2. The bills make no provision for financing the additional cost which their enactment would entail.

90453—57-43

3. The railroad retirement system cannot absorb the added cost because a recent actuarial estimate shows that the net level cost of benefits under the act is about 15.70 percent of taxable payroll. Since the actual tax rate is only 12.50 percent, the present benefit structure already involves an actuarial deficiency of 3.20 percent of payroll which is equivalent to about $170 million a year on a level basis.

4. The effect of the enactment of the bills would be to increase the deficiency to about 5.45 percent of payroll or $290 million a year.

The Board, accordingly, recommends that no favorable consideration be given to these bills.

The Bureau of the Budget has advised that there is no objection to the submission of this report to the committee. Sincerely yours,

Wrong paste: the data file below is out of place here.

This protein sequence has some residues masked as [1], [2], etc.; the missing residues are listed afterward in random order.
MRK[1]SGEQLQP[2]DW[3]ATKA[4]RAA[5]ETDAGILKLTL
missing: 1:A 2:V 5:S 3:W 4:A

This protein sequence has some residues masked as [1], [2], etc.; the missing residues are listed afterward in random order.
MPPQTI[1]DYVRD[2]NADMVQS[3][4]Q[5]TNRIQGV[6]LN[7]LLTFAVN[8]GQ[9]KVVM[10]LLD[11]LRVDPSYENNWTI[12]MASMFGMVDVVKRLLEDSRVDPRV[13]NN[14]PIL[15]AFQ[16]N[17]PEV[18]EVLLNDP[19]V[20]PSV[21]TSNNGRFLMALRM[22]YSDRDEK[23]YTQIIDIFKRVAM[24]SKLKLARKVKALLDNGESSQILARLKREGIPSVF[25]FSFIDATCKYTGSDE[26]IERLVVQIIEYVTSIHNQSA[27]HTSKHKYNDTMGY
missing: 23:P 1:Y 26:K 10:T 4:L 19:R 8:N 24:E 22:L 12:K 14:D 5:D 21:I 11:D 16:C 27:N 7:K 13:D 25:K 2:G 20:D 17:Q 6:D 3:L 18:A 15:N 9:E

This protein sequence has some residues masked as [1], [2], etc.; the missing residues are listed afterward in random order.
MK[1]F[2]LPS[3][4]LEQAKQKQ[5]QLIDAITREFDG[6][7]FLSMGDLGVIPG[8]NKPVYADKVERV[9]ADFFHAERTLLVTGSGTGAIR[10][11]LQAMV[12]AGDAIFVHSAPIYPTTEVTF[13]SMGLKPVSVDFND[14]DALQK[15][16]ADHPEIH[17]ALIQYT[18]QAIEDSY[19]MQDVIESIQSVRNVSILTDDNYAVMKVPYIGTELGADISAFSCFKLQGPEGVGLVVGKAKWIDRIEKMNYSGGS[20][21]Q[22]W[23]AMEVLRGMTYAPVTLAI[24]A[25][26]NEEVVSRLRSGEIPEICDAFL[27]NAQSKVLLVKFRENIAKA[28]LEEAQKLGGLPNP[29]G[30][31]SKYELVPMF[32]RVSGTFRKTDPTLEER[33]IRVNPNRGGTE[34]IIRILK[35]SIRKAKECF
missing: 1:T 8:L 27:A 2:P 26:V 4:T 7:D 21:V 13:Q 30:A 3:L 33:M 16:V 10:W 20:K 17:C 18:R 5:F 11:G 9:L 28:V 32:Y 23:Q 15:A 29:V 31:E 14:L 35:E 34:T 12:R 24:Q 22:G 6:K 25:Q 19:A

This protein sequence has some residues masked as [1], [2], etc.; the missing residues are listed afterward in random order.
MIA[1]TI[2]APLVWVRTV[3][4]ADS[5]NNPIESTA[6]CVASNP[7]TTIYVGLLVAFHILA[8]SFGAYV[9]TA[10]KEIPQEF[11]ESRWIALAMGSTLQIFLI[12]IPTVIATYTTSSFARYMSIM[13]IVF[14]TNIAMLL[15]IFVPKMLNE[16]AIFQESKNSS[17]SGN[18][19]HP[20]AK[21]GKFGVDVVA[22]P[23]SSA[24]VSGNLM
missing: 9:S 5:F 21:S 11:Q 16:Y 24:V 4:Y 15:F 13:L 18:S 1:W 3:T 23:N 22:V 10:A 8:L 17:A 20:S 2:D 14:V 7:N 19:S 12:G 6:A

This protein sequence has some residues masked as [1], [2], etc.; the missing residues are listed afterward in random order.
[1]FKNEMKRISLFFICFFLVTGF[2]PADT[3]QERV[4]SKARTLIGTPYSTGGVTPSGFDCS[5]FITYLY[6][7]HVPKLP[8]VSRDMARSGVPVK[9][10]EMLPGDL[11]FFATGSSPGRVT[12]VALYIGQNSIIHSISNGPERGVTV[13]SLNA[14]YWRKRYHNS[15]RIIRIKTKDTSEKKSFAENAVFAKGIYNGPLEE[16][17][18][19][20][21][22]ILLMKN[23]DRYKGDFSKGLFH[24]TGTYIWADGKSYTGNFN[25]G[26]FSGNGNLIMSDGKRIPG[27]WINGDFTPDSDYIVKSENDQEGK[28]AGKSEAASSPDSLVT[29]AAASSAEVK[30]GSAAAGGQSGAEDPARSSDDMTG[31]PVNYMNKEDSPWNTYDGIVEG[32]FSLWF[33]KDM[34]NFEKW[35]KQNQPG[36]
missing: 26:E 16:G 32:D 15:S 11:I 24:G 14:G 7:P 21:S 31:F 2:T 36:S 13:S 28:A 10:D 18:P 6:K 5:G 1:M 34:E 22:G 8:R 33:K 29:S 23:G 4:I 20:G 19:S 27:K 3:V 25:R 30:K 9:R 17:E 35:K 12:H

HOWARD W. HABERMEYER, Chairman.

EXECUTIVE OFFICE OF THE PRESIDENT,

BUREAU OF THE BUDGET,

Washington, D. C., March 7, 1957. Hon. OREN HARRIS, Chairman, Committee on Interstate and Foreign Commerce,

House of Representatives, Washington, D. C. MY DEAR MR. CHAIRMAN: This is in reply to your requests for the views of the Bureau of the Budget on the following bills to amend the Railroad Retirement Act: H. R. 880, 1008, 2033, 2165, 2166, 2233, 3115, 3116, 3117, 3118, 3420, 3421, 3422, 3545, 3755, 3756, 3974, 4312, 4523, 4676.

While many of the bills contain specific undesirable features, there is one basic deficiency common to all these bills. Each bill would increase benefit payments without providing increased contributions.